Among the earliest literature, we have in Rig-Veda 9
a reference to the marriage of the Sage Syavasva to the daughter of
King Rathviti Darbhya. The Satapatha Brahmana10
describes the story of the marriage of the old sage Chyavana, a
Bhargava or Angirasa and Sukanya daughter of King Saryata.
Gautama declared 11:
" children born in the regular order of wives of the next, second
or third lower castes become Savarnas, Ambhashthas, Ugras, Nishadas,
Daushyantas or Parasavas." Hence the Parasava is the offspring or
a Brahmana from a Sudra wife.12 Among those
unfit to dine at a Sraddha, Gautama13
mentions a Brahmana who has married a Sudra wife. Narada places a
Parasava son higher than Nishadas (son of a Kshatriya husband from a
Sudra wife.) 14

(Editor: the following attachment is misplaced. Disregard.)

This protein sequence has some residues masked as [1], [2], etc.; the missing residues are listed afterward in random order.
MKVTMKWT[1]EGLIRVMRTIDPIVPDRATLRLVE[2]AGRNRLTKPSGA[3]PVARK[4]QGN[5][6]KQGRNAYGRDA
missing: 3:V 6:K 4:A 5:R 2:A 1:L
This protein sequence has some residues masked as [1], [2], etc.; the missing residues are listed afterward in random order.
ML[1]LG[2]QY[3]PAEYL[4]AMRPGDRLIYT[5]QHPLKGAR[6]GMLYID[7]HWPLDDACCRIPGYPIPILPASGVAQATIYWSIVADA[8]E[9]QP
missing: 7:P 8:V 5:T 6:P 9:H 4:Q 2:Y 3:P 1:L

The Talagunda Pillar Inscription of Kakusthavarman15
can be taken as an example of Pratiloma marriage.
Kakusthavarman belonged to Kadamba families who
were Brahmins. Mayurasarma, the founder of the Kadamba family, went
with his preceptor to Kanchi Pura, where he joined the Pal lavas and
exchanged the sword for learning. Kakusthavarman, the fourth from the
founder gave his daughters in marriage to the Gupta and other kings
who were evidently Kshatriya. Here is an example where women
descending from Brahmin Ancestors married Kshatriya without the
censure or ban of society.